Blog links December 6: How ICT affects different jobs, climate and human conflict, robust errors, and more…
How ICT affects different types of workers : Nick Bloom and co-authors on Vox – “technologies providing access to stored data tend to empower front line workers, while communicative technologies put more power in the hands of managers…The impact of these two changes on wage inequality will be consequently different. Consider an individual in the production floor. When information access is cheaper, he solves more problems and his time is worth more. On the other hand, when communication is cheaper he relies more on others and he becomes more of a ‘machine’ who executes tasks mindlessly – his time is worth less.”
On the CGD blog, Owen Barber provides some ammunition to help argue that Aid is worth the money spent .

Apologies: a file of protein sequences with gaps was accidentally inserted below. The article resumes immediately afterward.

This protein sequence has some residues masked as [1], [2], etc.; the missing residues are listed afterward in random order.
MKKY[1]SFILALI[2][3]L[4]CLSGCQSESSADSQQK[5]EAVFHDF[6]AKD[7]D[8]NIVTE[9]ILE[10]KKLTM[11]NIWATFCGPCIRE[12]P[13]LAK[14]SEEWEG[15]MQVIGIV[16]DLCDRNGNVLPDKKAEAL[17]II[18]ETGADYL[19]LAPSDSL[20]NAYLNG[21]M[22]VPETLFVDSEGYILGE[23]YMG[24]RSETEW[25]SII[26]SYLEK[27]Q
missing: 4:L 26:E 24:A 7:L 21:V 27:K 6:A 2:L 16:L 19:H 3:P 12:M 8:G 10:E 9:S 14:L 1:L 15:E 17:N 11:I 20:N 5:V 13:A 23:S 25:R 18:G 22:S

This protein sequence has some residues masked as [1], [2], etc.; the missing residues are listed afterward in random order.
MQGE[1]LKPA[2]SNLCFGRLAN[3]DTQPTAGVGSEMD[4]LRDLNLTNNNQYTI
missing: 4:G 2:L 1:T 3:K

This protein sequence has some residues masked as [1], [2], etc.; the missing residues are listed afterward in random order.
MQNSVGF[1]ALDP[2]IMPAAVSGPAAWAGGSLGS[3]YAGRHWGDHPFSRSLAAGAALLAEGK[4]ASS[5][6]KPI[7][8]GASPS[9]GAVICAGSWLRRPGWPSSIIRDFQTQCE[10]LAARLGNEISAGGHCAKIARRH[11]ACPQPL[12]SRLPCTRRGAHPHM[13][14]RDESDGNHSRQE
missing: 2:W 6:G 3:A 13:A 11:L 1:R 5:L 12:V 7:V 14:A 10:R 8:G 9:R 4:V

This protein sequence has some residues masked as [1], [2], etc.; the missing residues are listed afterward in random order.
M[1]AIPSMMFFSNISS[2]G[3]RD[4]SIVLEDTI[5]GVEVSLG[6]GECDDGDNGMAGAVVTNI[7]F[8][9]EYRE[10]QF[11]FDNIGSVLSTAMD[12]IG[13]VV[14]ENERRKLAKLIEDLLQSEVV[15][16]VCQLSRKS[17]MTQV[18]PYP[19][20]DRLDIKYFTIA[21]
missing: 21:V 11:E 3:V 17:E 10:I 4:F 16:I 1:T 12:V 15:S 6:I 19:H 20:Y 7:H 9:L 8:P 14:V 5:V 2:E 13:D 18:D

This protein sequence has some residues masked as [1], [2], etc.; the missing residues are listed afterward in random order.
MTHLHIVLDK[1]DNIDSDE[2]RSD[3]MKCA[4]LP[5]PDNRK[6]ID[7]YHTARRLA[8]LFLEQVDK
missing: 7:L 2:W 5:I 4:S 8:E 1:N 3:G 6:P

Gary King on robust standard errors
Teaching Tanzanian farmers through radio in the New York Times.
Does your lit review include archaeology? I missed this when it came out in September- a paper in Science by Solomon Hsiang, Marshall Burke and Ted Miguel on quantifying the influence of climate on human conflict “Drawing from archaeology, criminology, economics, geography, history, political science, and psychology, we assemble and analyze the 60 most rigorous quantitative studies and document, for the first time, a striking convergence of results. We find strong causal evidence linking climatic events to human conflict across a range of spatial and temporal scales and across all major regions of the world.”
In Nature – 20 tips for interpreting scientific claims /for helping policymakers understand the imperfect nature of science.